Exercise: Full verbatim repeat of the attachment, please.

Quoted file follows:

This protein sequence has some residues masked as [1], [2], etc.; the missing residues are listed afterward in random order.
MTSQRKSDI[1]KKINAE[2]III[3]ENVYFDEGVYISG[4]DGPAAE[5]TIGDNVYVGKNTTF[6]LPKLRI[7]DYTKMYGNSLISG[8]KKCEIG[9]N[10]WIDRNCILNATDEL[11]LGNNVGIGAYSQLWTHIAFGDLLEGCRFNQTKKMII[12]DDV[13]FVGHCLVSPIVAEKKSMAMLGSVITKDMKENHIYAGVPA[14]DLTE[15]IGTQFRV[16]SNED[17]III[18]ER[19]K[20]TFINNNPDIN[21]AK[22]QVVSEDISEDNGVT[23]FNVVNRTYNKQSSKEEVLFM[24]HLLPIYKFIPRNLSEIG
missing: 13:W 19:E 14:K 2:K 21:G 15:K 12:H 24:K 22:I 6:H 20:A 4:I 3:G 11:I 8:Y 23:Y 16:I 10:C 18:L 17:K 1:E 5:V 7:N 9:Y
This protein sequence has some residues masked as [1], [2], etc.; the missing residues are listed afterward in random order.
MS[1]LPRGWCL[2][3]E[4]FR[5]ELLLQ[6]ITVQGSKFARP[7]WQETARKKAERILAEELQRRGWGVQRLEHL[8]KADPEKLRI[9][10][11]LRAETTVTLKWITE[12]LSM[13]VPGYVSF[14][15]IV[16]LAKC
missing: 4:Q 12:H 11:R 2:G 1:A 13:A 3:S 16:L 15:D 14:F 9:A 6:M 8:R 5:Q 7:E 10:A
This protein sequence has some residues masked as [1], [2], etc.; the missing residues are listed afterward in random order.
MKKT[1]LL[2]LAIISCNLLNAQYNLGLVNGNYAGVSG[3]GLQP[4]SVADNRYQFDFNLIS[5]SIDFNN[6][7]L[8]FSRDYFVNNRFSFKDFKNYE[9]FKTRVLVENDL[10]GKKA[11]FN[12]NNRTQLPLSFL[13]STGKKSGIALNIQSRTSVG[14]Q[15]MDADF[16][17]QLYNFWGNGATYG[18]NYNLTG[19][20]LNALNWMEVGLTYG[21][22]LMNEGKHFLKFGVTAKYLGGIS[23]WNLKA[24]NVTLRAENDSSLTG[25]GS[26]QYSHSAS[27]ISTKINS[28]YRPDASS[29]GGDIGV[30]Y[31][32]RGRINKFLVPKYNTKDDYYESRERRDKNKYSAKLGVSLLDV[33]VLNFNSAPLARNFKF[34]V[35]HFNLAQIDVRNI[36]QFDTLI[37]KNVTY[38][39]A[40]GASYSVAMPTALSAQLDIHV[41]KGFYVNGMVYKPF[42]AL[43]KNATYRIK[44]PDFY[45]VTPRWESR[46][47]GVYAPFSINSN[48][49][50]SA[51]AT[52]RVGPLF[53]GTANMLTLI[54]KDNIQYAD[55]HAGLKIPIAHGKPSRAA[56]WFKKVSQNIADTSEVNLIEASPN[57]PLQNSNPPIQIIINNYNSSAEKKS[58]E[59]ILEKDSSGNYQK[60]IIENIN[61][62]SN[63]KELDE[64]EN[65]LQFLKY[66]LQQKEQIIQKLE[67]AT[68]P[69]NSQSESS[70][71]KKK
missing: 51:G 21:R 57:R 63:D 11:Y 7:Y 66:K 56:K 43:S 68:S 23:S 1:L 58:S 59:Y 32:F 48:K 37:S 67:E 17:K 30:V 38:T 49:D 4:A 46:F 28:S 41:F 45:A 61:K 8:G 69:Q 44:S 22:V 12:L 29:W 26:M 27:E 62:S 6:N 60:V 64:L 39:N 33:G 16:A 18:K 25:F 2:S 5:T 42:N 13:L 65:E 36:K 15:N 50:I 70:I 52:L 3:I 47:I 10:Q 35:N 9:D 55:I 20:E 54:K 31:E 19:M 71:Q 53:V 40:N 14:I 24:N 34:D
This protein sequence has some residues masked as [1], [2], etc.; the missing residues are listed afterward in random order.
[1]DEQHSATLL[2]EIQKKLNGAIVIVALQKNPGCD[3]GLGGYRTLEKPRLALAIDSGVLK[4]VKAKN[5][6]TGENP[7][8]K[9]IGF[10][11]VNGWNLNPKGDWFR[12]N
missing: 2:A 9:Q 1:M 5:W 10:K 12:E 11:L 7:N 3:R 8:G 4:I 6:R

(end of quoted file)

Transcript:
This protein sequence has some residues masked as [1], [2], etc.; the missing residues are listed afterward in random order.
MTSQRKSDI[1]KKINAE[2]III[3]ENVYFDEGVYISG[4]DGPAAE[5]TIGDNVYVGKNTTF[6]LPKLRI[7]DYTKMYGNSLISG[8]KKCEIG[9]N[10]WIDRNCILNATDEL[11]LGNNVGIGAYSQLWTHIAFGDLLEGCRFNQTKKMII[12]DDV[13]FVGHCLVSPIVAEKKSMAMLGSVITKDMKENHIYAGVPA[14]DLTE[15]IGTQFRV[16]SNED[17]III[18]ER[19]K[20]TFINNNPDIN[21]AK[22]QVVSEDISEDNGVT[23]FNVVNRTYNKQSSKEEVLFM[24]HLLPIYKFIPRNLSEIG
missing: 13:W 19:E 14:K 2:K 21:G 15:K 12:H 24:K 22:I 6:H 20:A 4:I 3:G 11:I 8:Y 23:Y 16:I 10:C 18:L 17:K 1:E 5:V 7:N 9:Y
This protein sequence has some residues masked as [1], [2], etc.; the missing residues are listed afterward in random order.
MS[1]LPRGWCL[2][3]E[4]FR[5]ELLLQ[6]ITVQGSKFARP[7]WQETARKKAERILAEELQRRGWGVQRLEHL[8]KADPEKLRI[9][10][11]LRAETTVTLKWITE[12]LSM[13]VPGYVSF[14][15]IV[16]LAKC
missing: 4:Q 12:H 11:R 2:G 1:A 13:A 3:S 16:L 15:D 14:F 9:A 6:M 8:R 5:Q 7:E 10:A
This protein sequence has some residues masked as [1], [2], etc.; the missing residues are listed afterward in random order.
MKKT[1]LL[2]LAIISCNLLNAQYNLGLVNGNYAGVSG[3]GLQP[4]SVADNRYQFDFNLIS[5]SIDFNN[6][7]L[8]FSRDYFVNNRFSFKDFKNYE[9]FKTRVLVENDL[10]GKKA[11]FN[12]NNRTQLPLSFL[13]STGKKSGIALNIQSRTSVG[14]Q[15]MDADF[16][17]QLYNFWGNGATYG[18]NYNLTG[19][20]LNALNWMEVGLTYG[21][22]LMNEGKHFLKFGVTAKYLGGIS[23]WNLKA[24]NVTLRAENDSSLTG[25]GS[26]QYSHSAS[27]ISTKINS[28]YRPDASS[29]GGDIGV[30]Y[31][32]RGRINKFLVPKYNTKDDYYESRERRDKNKYSAKLGVSLLDV[33]VLNFNSAPLARNFKF[34]V[35]HFNLAQIDVRNI[36]QFDTLI[37]KNVTY[38][39]A[40]GASYSVAMPTALSAQLDIHV[41]KGFYVNGMVYKPF[42]AL[43]KNATYRIK[44]PDFY[45]VTPRWESR[46][47]GVYAPFSINSN[48][49][50]SA[51]AT[52]RVGPLF[53]GTANMLTLI[54]KDNIQYAD[55]HAGLKIPIAHGKPSRAA[56]WFKKVSQNIADTSEVNLIEASPN[57]PLQNSNPPIQIIINNYNSSAEKKS[58]E[59]ILEKDSSGNYQK[60]IIENIN[61][62]SN[63]KELDE[64]EN[65]LQFLKY[66]LQQKEQIIQKLE[67]AT[68]P[69]NSQSESS[70][71]KKK
missing: 51:G 21:R 57:R 63:D 11:Y 7:Y 66:K 56:K 43:S 68:S 23:S 1:L 58:S 59:Y 32:F 48:K 37:S 67:E 17:K 30:V 38:T 49:D 4:A 46:F 28:S 41:F 45:A 61:K 8:G 69:Q 44:S 22:V 12:L 29:W 26:M 27:E 62:S 6:N 60:V 64:L 39:N 33:G 16:A 18:K 25:F 2:S 5:T 42:N 13:L 65:E 36:K 15:N 50:I 70:I 52:L 3:I 47:I 10:Q 35:N 9:D 55:I 20:E 54:K 31:E 19:M 71:Q 53:V 40:N 14:I 24:N 34:D
This protein sequence has some residues masked as [1], [2], etc.; the missing residues are listed afterward in random order.
[1]DEQHSATLL[2]EIQKKLNGAIVIVALQKNPGCD[3]GLGGYRTLEKPRLALAIDSGVLK[4]VKAKN[5][6]TGENP[7][8]K[9]IGF[10][11]VNGWNLNPKGDWFR[12]N
missing: 2:A 9:Q 1:M 5:W 10:K 12:E 11:L 7:N 3:R 8:G 4:I 6:R